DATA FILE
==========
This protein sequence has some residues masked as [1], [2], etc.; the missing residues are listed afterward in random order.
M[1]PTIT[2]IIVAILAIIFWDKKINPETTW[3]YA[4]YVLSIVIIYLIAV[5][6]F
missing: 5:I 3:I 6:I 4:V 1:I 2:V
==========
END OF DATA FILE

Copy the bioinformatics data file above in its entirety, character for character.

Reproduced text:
This protein sequence has some residues masked as [1], [2], etc.; the missing residues are listed afterward in random order.
M[1]PTIT[2]IIVAILAIIFWDKKINPETTW[3]YA[4]YVLSIVIIYLIAV[5][6]F
missing: 5:I 3:I 6:I 4:V 1:I 2:V